Thursday, December 26, 2013

Limitations to Negotiations: Sunk Costs


Sunk Costs

---A Joke---

A man found himself lost upon a vast desert of arid scrub.

Picture from here

As a former Army Ranger he was able to bind his wounds, find water and food, start fires and build shelters.  He lacked for human companionship.  Being a healthy young man there was a certain kind of companionship that he particularly missed.

One day as he was walking out, he found a camel and was able to catch it.  Attempts to use the camel to fill the void for intimate companionship were a failure because the camel simply walked away.  There were no trees large enough to sufficiently restrain the camel.

"You want to do what?

An huge part of a survivor's "tool kit" is the duality of stubbornness in the face if difficulties balanced by the ability to stoically accept the realities of the moment.

After many failed attempts at intimacy with the camel, the Ranger accepted the reality that he would continue to lack that kind of companionship.

Then, one day, while crossing a highway the Ranger noticed a stalled vehicle.  A voluptuous and nubile young woman was standing beside the vehicle and was obviously in distress.  Our hero is able to get the vehicle started. 

The young woman made if very clear that she was willing to do anything to reward the Ranger for saving her life.

After a momentary pause, the Ranger asked the young woman if she would---

---hold his camel.

The tightening spiral of escalation

The purely rational, economic person will abandon a course of action when there is sufficient evidence that an alternative exists that will "deliver the goods" more economically.  Successful people are blessed with a goodly streak of stubborn.  That enables them to persevere in the face of hardship.  Misplaced, it traps them into an ever tightening spiral of escalating commitment to a failing course of action.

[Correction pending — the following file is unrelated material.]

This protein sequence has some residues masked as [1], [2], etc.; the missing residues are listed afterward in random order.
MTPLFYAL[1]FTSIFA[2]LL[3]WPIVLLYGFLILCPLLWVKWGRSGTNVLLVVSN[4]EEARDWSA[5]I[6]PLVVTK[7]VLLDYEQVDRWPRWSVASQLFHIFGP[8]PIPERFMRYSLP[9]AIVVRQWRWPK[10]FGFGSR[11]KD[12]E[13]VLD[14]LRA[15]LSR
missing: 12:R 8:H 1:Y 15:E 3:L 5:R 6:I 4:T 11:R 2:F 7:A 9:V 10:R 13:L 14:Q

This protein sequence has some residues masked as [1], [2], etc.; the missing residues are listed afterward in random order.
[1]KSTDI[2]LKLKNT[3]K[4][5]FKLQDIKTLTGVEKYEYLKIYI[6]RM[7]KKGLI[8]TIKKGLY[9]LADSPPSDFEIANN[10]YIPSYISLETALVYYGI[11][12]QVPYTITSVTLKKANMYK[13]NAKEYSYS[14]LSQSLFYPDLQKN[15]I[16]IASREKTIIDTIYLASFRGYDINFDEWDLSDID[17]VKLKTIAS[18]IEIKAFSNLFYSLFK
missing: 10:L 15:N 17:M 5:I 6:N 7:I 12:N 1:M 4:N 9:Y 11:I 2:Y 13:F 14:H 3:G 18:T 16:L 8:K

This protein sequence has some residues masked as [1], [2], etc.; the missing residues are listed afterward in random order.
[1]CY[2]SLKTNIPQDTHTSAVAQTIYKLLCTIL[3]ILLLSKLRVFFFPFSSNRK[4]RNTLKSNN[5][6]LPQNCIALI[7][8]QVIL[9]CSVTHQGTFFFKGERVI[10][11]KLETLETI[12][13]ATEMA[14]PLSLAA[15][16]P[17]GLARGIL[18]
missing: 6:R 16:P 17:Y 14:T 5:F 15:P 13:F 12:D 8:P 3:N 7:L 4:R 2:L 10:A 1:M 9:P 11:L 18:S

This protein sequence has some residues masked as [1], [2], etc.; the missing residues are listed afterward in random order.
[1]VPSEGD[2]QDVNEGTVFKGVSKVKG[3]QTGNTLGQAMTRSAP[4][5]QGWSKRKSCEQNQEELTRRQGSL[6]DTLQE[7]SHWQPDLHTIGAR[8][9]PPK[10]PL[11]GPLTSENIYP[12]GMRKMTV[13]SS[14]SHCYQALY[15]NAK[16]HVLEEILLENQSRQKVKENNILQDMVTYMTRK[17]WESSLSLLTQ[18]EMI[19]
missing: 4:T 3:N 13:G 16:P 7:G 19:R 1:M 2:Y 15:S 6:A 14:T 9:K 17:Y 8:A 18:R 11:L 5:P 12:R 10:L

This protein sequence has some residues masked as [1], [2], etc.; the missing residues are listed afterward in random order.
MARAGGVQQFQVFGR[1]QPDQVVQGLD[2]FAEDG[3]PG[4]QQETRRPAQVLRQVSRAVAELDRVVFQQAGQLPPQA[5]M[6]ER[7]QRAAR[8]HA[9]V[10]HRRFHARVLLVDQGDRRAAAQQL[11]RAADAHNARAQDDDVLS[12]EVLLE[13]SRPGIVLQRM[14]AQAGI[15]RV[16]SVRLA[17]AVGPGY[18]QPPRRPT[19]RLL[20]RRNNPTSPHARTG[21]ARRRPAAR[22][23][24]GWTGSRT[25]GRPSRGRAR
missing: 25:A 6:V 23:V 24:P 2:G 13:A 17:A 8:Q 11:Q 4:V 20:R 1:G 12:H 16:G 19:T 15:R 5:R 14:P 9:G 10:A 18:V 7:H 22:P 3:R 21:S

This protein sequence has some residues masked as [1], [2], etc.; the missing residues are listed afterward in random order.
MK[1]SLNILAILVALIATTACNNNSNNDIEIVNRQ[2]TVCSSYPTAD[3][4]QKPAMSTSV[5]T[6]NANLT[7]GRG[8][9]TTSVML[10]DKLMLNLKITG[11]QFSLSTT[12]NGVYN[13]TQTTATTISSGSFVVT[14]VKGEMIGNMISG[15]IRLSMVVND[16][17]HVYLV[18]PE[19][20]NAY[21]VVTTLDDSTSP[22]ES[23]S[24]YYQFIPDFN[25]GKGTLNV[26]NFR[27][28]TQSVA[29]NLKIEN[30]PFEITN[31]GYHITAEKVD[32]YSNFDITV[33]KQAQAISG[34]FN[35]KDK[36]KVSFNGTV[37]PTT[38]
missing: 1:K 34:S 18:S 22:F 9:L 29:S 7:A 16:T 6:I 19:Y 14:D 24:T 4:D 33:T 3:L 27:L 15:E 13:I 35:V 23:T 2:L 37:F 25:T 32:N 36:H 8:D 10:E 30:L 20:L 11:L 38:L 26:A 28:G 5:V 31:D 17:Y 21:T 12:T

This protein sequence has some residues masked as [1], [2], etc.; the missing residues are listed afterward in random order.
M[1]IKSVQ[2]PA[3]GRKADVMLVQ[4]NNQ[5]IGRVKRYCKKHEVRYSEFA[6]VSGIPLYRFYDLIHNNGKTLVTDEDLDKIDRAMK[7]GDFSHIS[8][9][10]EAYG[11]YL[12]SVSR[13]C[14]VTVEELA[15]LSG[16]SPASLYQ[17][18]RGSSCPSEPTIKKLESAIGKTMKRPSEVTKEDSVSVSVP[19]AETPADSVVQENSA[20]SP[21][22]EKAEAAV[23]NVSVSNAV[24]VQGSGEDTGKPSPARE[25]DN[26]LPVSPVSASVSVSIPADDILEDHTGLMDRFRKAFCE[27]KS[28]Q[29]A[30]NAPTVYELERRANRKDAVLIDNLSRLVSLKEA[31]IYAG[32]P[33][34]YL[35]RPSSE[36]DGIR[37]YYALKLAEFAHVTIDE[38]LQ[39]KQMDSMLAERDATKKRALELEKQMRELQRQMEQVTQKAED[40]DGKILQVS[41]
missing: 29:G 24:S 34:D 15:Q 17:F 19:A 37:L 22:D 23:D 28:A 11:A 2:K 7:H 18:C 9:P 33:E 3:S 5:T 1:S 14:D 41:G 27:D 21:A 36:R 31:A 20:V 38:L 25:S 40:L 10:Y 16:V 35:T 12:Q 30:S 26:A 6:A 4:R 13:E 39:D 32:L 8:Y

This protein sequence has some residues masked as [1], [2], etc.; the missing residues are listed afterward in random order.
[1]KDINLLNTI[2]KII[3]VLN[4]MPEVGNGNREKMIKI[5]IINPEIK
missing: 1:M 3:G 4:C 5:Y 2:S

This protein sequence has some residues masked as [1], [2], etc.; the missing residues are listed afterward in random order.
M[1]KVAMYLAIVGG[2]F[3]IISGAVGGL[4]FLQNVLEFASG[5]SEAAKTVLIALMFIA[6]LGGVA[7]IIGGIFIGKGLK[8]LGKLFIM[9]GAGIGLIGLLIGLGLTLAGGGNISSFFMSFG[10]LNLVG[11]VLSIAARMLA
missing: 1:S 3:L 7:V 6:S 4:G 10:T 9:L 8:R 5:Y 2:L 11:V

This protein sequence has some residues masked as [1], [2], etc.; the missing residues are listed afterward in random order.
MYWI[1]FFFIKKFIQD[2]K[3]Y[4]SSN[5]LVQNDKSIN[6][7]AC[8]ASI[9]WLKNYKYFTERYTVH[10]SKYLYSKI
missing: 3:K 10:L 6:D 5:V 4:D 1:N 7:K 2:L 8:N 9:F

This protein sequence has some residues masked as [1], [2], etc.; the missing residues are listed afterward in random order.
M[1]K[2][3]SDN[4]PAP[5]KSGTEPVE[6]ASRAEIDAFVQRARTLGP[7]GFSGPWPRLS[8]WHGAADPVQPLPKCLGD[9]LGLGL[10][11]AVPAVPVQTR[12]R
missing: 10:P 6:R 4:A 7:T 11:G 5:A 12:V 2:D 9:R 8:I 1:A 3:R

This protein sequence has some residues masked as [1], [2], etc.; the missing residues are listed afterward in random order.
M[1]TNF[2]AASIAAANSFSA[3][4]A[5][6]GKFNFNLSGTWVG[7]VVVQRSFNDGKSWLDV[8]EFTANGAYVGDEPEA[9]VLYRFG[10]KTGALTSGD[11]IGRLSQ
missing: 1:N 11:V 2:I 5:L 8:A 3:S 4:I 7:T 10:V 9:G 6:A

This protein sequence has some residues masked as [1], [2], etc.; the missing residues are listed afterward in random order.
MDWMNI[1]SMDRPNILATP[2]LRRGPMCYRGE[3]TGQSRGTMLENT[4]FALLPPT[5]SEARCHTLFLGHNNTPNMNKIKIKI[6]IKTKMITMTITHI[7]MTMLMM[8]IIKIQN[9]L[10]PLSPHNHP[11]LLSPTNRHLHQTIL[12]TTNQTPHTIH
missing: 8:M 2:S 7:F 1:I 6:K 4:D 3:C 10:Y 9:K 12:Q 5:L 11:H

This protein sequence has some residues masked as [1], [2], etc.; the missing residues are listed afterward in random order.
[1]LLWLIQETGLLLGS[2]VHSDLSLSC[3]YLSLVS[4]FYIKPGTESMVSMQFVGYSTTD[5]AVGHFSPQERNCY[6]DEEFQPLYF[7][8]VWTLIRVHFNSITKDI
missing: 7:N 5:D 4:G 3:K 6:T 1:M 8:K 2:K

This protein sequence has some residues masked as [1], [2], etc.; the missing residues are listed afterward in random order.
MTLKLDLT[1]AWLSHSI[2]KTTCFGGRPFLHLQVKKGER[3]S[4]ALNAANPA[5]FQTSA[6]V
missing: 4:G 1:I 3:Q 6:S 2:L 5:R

Ever increasing expenditures of resources solidifies commitment even as the marginal return becomes negative.  Commitment solidifies even after it becomes clear to everybody else that the one party is moving down an path that is not viable.

There is much opportunity to editorialize about the topic du jour but I will leave it to the reader to make those connections.

The fix?  

Create a vivid picture of what success looks like.  Be able to articulate, in great details, the look and feel of success.  You will not be able to switch trapeze if you are not able to recognize which one goes to safety.

Focus on the task but dribble with your head up.  That is, dribble down court like it all depends on you but keep your eyes open for the clear shot or the open pass.

* Inspired by Heuristics in Negotiation, Limitations to Effective Dispute Resolution by Bazerman and Neale.

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